As the pair take in the barren wasteland in front of them, their eyes turn white as if to shield them from the horror enshrouding them. It epitomizes the beauty, bafflement and brutality of the film in one final, fatal blow as our lead characters are propelled into a nightmare with no rhyme or reason, forced to face abject terror ‘beyond’ their comprehension.

Fulci himself spoke of his ambition with The Beyond to create a film that embodied a hellish experience. In the booklet for the 2000 limited edition release he wrote:

“What I wanted to get across with this film was the idea that all of life is often really a terrible nightmare and that our only refuge is to remain in this world, but outside time.”

It is something that saw the film criticized upon release, polarising both critics and cinemagoers alike, with the lack of narrative cohesion causing many to brand it ‘thrown together’.

However, the lack of explanation contributes to the overall horror of the piece, perfectly exemplifying how terrible things can happen for no reason and people get hurt – and sometimes lose their lives – with us struggling to reach closure. We never truly find out why one of the gateways was opened, or why the terrible events of the film unfold, and it is something that will haunt many viewers as they try to reason why. Even more than 40 years on, The Beyond remains one of Fulci’s most disturbing, transgressive works.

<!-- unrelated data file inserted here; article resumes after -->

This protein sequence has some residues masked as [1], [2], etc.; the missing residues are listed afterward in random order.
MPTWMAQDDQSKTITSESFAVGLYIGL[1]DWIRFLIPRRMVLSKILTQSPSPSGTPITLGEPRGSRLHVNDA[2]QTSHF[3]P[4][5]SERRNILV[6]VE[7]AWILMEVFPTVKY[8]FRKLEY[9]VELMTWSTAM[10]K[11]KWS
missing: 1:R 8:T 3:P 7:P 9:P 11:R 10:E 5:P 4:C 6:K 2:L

After years of film fans being subjected to low quality cuts of the film, Sage Stallone, the son of Hollywood icon Sylvester Stallone, oversaw a major restoration of the movie, and Quentin Tarantino, who distributed it, made sure The Beyond was seen in its full glory.

The initial and subsequent success of The Beyond has seen the film go on to be studied in various documentaries and inspire wider popular culture. A clip from the infamous spider scene was featured in Sam Raimi’s Spider-Man (2002), and rock band with Europe retold the plot of the film in popular single Seven Doors Hotel.

Made on just a $400,000 budget, the film developed a loyal cult following in the ensuing decades. Time Out London placed it at number 64 on their top 100 Horror Film list, while film critic Steven Jay Schneirder ranked it at number 71 in his 2009 book  101 Horror Movies You Must See Before You Die.

It seems so impossible, so absurd that The Beyond remains such a relevant piece of work four decades later, but it’s a testament to the surreal savant that is Lucio Fulci and his Gates of Hell trilogy.

© Becci Sayce

Enjoyed this article? You can check out our podcast episode on The Beyond here, whilst over on Patreon we discuss other two entries in Fulci’s Gates of Hell Trilogy, City of the Living Dead and The House By The Cemetery.